Braille is a tactic writing system to allow those who cannot see the ability to read text. It is a series of raised dots made into shapes that the person runs their fingers over, and the impressions of the dots translate into words. There are three levels of braille used in English. The first one is words written out into longhand, such as the sentence “I do not want to go.” The second uses contractions and abbreviations “I don’t want to go.” The third is other nonstandard symbols, such as hashtags and different forms of punctuation.
Braille allows for people who are visually impaired the means of reading quickly, moving the hand across the braille cards and translating the dots into letters. As the students feel the pressures and different dot formations, they can translate the braille and discover it’s meaning. Braille can be written if needed using a slate and stylus, or even a braille typewriter that has keys for each dot.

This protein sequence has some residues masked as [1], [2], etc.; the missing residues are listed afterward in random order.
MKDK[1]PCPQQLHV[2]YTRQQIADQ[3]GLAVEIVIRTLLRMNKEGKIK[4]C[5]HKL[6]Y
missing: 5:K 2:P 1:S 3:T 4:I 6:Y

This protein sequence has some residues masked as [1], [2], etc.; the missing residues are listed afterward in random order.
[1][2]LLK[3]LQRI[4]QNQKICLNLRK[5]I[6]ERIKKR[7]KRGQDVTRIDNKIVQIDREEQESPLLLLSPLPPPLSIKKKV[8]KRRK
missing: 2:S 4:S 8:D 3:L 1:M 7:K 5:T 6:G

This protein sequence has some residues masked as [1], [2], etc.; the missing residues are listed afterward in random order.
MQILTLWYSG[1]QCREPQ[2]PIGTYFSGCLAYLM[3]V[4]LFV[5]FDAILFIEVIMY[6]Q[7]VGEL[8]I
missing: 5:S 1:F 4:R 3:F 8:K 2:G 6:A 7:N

The idea of braille was created by the French general Napoleon, who wanted an easy way for his men to communicate at night without the use of noise or lights in enemy territory. While the older forms of braille were too hard for most soldiers to read, a man named Louis Braille took the system and turned it into what we know today.
While braille can be read and written by those who are visually impaired and is often taught to them at a young age so they can master the skill when they are older, braille has been declining with the rise of computer software. However, braille books and other forms of reading and writing equipment are all still used and purchased by the visually impaired, and it shows no signs of slowing down.